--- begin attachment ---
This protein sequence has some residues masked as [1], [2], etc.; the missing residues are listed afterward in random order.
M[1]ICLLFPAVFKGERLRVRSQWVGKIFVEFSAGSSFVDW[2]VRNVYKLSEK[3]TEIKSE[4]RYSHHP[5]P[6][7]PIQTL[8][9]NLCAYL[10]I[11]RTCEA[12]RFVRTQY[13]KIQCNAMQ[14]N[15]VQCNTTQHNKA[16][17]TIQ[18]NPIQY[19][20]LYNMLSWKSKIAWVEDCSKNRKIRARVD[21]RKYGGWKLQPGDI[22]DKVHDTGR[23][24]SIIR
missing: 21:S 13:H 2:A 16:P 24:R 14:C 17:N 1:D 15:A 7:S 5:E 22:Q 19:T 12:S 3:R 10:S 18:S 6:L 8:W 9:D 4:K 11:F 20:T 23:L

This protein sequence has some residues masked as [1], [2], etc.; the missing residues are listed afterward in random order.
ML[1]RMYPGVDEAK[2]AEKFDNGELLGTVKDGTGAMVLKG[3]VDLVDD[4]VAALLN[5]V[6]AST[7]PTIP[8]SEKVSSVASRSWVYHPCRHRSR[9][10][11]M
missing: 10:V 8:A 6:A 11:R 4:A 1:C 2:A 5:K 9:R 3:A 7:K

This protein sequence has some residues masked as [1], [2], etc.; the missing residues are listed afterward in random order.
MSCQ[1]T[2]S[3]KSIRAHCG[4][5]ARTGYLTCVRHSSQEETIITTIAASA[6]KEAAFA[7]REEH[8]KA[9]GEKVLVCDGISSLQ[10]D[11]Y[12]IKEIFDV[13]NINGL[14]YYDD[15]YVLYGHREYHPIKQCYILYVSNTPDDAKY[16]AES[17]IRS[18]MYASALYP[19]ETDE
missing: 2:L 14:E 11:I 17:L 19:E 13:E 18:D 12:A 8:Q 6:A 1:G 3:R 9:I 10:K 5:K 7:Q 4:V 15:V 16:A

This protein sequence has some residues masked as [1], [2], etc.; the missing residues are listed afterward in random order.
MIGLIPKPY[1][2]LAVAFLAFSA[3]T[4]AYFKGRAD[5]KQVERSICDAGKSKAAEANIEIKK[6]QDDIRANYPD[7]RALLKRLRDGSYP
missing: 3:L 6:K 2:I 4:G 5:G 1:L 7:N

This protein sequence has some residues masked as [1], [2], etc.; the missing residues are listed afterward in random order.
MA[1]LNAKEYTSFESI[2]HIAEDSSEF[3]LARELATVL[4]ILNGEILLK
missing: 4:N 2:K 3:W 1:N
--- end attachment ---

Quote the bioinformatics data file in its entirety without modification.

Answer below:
This protein sequence has some residues masked as [1], [2], etc.; the missing residues are listed afterward in random order.
M[1]ICLLFPAVFKGERLRVRSQWVGKIFVEFSAGSSFVDW[2]VRNVYKLSEK[3]TEIKSE[4]RYSHHP[5]P[6][7]PIQTL[8][9]NLCAYL[10]I[11]RTCEA[12]RFVRTQY[13]KIQCNAMQ[14]N[15]VQCNTTQHNKA[16][17]TIQ[18]NPIQY[19][20]LYNMLSWKSKIAWVEDCSKNRKIRARVD[21]RKYGGWKLQPGDI[22]DKVHDTGR[23][24]SIIR
missing: 21:S 13:H 2:A 16:P 24:R 14:C 17:N 1:D 15:A 7:S 5:E 22:Q 19:T 12:S 3:R 10:S 18:S 6:L 8:W 9:D 4:K 11:F 20:T 23:L

This protein sequence has some residues masked as [1], [2], etc.; the missing residues are listed afterward in random order.
ML[1]RMYPGVDEAK[2]AEKFDNGELLGTVKDGTGAMVLKG[3]VDLVDD[4]VAALLN[5]V[6]AST[7]PTIP[8]SEKVSSVASRSWVYHPCRHRSR[9][10][11]M
missing: 10:V 8:A 6:A 11:R 4:A 1:C 2:A 5:K 9:R 3:A 7:K

This protein sequence has some residues masked as [1], [2], etc.; the missing residues are listed afterward in random order.
MSCQ[1]T[2]S[3]KSIRAHCG[4][5]ARTGYLTCVRHSSQEETIITTIAASA[6]KEAAFA[7]REEH[8]KA[9]GEKVLVCDGISSLQ[10]D[11]Y[12]IKEIFDV[13]NINGL[14]YYDD[15]YVLYGHREYHPIKQCYILYVSNTPDDAKY[16]AES[17]IRS[18]MYASALYP[19]ETDE
missing: 2:L 14:E 11:I 17:L 19:E 13:E 18:D 12:A 8:Q 6:A 1:G 3:R 9:I 10:K 5:K 7:Q 4:V 15:V 16:A

This protein sequence has some residues masked as [1], [2], etc.; the missing residues are listed afterward in random order.
MIGLIPKPY[1][2]LAVAFLAFSA[3]T[4]AYFKGRAD[5]KQVERSICDAGKSKAAEANIEIKK[6]QDDIRANYPD[7]RALLKRLRDGSYP
missing: 3:L 6:K 2:I 4:G 5:G 1:L 7:N

This protein sequence has some residues masked as [1], [2], etc.; the missing residues are listed afterward in random order.
MA[1]LNAKEYTSFESI[2]HIAEDSSEF[3]LARELATVL[4]ILNGEILLK
missing: 4:N 2:K 3:W 1:N